Actor Tony Dow

Tony Lee Dow (born April 13, 1945) is an American film producer, director, sculptor, and television actor. He is best known for his role in the television sitcom Leave It to Beaver, which ran in primetime from 1957 to 1963. Dow played Wally Cleaver, the elder son of June (played by Barbara Billingsley) and Ward (played by Hugh Beaumont) Cleaver, and the brother of Theodore “Beaver” Cleaver (played by Jerry Mathers).

Early life and career

Dow was born in Hollywood, California, to John Stevens Dow, Jr. (1908–1987), a designer and general contractor, and Muriel Virginia Dow (née Montrose) (May 27, 1906 – April 30, 2001), a stunt woman in early Westerns and Clara Bow’s movie double in Hollywood. In his youth, Dow trained as a swimmer and was a Junior Olympics diving champion. He won the role of Wally Cleaver in Leave It to Beaver in a casting call with almost no acting experience.

Dow continued to perform on Leave It to Beaver for six years, until the series ended in 1963. After that, he appeared on other television shows, including My Three Sons, Dr. Kildare, The Greatest Show on Earth, Never Too Young, and on five episodes of Mr. Novak in three different roles. Then, from 1965 to 1968, he served in the National Guard, interrupting his acting career. On his return to acting, he was a guest star in the television series Adam-12, Love American Style, Knight Rider, Square Pegs, The Mod Squad, The Hardy Boys, and Emergency!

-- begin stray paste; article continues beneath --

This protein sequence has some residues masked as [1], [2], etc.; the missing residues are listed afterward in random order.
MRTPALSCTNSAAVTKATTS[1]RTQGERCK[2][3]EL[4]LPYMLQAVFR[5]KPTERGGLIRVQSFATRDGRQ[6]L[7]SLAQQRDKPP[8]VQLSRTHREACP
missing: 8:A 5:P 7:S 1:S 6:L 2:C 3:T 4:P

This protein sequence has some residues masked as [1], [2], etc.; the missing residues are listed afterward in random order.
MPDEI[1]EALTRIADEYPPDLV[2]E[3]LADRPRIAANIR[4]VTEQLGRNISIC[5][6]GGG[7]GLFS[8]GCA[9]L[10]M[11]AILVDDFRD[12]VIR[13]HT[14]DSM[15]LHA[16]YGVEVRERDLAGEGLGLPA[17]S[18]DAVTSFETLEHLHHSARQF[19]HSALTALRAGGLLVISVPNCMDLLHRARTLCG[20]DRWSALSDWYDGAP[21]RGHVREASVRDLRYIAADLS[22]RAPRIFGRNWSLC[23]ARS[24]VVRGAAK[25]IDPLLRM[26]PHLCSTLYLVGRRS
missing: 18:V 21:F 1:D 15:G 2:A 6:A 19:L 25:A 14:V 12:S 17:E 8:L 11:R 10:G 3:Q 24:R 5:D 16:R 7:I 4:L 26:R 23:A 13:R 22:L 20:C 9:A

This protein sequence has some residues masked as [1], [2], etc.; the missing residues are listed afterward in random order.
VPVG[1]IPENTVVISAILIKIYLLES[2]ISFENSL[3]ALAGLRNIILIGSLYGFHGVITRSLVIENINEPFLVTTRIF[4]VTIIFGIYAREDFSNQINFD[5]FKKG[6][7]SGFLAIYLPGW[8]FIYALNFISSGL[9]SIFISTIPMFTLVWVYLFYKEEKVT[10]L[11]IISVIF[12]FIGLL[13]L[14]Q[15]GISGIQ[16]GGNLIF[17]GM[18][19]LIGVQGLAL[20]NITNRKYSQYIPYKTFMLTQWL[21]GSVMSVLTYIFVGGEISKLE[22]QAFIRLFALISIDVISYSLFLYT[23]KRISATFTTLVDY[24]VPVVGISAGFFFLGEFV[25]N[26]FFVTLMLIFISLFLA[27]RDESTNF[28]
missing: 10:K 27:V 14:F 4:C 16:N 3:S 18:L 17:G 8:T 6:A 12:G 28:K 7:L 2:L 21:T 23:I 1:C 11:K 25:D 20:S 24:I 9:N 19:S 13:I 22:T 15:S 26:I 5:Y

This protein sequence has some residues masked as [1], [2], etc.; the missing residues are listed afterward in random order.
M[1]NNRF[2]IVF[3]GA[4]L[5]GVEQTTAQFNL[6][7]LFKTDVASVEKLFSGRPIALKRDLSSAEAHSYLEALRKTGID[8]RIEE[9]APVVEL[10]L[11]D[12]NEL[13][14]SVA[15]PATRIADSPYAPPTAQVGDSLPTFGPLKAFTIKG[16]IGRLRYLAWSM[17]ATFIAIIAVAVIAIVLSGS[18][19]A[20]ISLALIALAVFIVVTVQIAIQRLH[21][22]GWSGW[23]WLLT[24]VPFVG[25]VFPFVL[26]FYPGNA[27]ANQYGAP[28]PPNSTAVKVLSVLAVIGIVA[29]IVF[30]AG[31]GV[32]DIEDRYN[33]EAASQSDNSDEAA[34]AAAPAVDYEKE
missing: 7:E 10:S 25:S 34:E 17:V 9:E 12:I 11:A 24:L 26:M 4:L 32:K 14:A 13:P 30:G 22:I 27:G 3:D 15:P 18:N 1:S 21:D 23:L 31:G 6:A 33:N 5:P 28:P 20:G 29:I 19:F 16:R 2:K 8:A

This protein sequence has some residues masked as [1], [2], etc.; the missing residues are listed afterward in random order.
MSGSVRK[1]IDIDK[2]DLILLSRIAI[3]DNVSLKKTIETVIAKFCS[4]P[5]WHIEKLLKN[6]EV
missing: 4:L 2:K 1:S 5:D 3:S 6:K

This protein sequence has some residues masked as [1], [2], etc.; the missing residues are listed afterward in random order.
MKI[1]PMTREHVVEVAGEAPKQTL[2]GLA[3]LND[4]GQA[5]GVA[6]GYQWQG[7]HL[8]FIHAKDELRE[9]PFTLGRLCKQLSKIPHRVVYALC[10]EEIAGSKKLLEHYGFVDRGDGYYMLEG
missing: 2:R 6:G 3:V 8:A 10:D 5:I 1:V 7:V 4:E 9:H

During the 1970s, Dow continued acting while working in the construction industry and studying journalism and filmmaking.

From 1983 to 1989, Dow reprised his role as Wally Cleaver in a reunion television movie and in a subsequent series The New Leave It to Beaver.

In 1987, he was honored by the Young Artist Foundation with its Former Child Star Lifetime Achievement Award for his role as Wally Cleaver.

Dow’s most recent screen appearance was in the 2003 film Dickie Roberts: Former Child Star.

In April 2019, Dow was seen promoting the Leave It To Beaver television series and other classic television series on the MeTV television network.[citation needed]

Behind the camera

In 1986, he wrote an episode of The New Leave It to Beaver. In 1989, he made his debut as a director with an episode of The New Lassie, followed by episodes of Get a Life, Harry and the Hendersons, Coach, Babylon 5, Crusade, and Star Trek: Deep Space Nine. He served as the visual effects supervisor for Babylon 5. In 1996, he provided visual effects for the Fox television movie Doctor Who.

Personal life

Dow married Lauren Shulkind in June 1980.

In the 1990s, Dow revealed that he has suffered from clinical depression. He has since starred in self-help videos chronicling this battle, including the 1998 Beating the Blues.